@@shaneashby5890 The good Dr. G said it in this video – a study made on patients with dentures showed no positive effects on mental health, when patients who got implants received all the benefits. IMHO: try to get a second opinion on that “have to get a tooth removed”. I bet that all you need is to get the inflammation away, fill in the cavity and you’re good to go. There are also “crowns”, where an artificial tooth is screwed onto the remaining part of your tooth, thus using your own roots, instead of removing them and replacing with an implant.

    • @mosfet500 says:

      @@shaneashby5890 It does take a relatively long time but zero pain for me after three implants. If there’s a bad tooth that has to be pulled you have to wait about four months before the implant can be placed. Mine were molars, in fact, the largest molars in my mouth so they were sizeable implants. Once the implant is in you have to wait another four months before the crown can be placed. Also the surgeon has to check to make sure you have enough bone mass for the implant. The procedure itself only takes about 20 or 30 minutes.

      My first implant was about three or four years ago and the third last year (2023) all are fine, zero pain and work like any other tooth in my mouth so I highly recommend them. All the rest of my teeth are excellent so I’ve never had dentures, bridges, etc.

      As I said I take very good care of my mouth as I know how integral to health it is. I floss everyday and wrap the floss around the bottom of the teeth with implants to make sure they’re clean under the crown. Only takes a few seconds to keep them clean.

      Very important, you’ll need a good surgeon and a very good dentist just like any other medical procedure, I fortunately have both.

      Good luck!

  • @kateelderson says:

    Wow Dr Greger! This is amazing. Please visit again.

  • @kerrybyers257 says:

    Wow. Dental care will finally be covered by all health insurances and Medicare! Yeah, right.

    • @Kayte... says:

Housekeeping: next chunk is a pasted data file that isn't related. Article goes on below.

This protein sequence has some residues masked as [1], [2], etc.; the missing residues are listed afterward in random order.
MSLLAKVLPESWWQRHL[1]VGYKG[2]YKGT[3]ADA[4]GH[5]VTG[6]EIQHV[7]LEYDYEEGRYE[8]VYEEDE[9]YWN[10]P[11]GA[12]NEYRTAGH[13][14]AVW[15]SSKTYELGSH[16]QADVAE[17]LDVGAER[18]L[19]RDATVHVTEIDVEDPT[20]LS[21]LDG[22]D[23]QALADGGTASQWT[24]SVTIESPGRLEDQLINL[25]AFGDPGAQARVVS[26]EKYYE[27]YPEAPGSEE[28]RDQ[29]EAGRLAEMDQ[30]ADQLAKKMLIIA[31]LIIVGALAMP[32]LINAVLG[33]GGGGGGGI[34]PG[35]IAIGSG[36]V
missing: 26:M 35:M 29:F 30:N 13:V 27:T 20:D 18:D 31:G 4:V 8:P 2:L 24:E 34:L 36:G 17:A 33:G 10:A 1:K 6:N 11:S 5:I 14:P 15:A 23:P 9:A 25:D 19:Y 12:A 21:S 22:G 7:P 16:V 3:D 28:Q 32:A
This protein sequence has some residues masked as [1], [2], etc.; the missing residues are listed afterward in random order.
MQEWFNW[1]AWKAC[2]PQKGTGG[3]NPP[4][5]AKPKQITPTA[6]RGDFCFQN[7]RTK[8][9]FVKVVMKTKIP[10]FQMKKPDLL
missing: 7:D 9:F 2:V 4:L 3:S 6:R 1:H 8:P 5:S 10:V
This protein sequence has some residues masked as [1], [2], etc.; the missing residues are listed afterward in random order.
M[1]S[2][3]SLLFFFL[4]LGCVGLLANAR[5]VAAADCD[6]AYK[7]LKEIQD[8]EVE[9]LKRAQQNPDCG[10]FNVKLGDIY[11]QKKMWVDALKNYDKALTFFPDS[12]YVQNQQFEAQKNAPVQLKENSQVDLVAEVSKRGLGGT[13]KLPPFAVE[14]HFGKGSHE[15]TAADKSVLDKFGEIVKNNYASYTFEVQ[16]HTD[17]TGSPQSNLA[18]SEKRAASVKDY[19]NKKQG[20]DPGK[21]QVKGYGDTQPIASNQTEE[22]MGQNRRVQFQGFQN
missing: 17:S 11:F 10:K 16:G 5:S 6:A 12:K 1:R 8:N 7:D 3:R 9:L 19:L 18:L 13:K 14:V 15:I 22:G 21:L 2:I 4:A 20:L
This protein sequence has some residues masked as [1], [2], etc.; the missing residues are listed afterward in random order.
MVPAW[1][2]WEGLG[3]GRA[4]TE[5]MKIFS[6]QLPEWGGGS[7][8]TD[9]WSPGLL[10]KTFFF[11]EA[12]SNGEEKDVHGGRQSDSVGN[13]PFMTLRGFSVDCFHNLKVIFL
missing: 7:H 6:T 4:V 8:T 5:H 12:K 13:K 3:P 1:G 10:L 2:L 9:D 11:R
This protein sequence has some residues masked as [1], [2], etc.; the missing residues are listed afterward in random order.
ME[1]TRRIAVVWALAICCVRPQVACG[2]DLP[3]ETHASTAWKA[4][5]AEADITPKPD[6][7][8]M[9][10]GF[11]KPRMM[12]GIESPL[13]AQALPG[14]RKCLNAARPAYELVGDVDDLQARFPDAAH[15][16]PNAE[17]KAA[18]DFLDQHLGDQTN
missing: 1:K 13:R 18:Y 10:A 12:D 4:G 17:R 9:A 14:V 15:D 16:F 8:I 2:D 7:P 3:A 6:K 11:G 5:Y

One would think it would be covered since the health of our mouth affects so much besides the mouth. And dental care is so expensive!

  • @notsurenone2199 says:

    why?!

  • @leviotten says:

    both strange but very obvious when you consider how various studies in the past have also linked things like overall risk of mortality to flossing.

    Your whole body is linked in ways you couldnt even guess.

  • @sojournern says:

    I’d be interested in exploring more about chewing gum. I’ve heard xylitol is of value for teeth.

  • @Apollo440 says:

    Thanks Dr. G!
    Astounding stuff as always.
    And another valid argument for the “whole food” part in the worlds healthiest diet:
    Any whole, unprocessed food needs chewing more than the smoothie diet or a bucket of slimfast, large fries and a burger, a packet of chips and a bar of chocolate combined.

  • @velatoget says:

    I saw some people saying that removing your wisdom teeth makes you less wise. Amazing to learn that there’s some truth to that.

  • @MrsBridgette2012 says:

    I guess there’s always an exception. For instance, George Washington lost his teeth at a very early age. He started wearing dentures in his early twenties. There’s no historical evidence that he had developed dementia by the time he died at the age of 67.

  • @jencollier8306 says:

    Amazing!!!! Hygienist jumping in the air for more of this content!!!🎉😂❤

  • @psbjr says:

    This raises the question of whether it is better to drink smoothies or chew your vegetables. I always suspected chewing was superior but didn’t have a good reason other than intuition.

  • @shellym79 says:

    Now if a single implant wasn’t $6000 where i lived this my be useful information.

  • @DivergentDroid says:

    Most insurance won’t cover implants because it’s believed they are cosmetic. Use this information to get insurance companies to cover implants due to the medical necessity of maintaining brain health – especially state and federal systems like Medicaid and Medicare. Do that, and you’ll be a real Hero.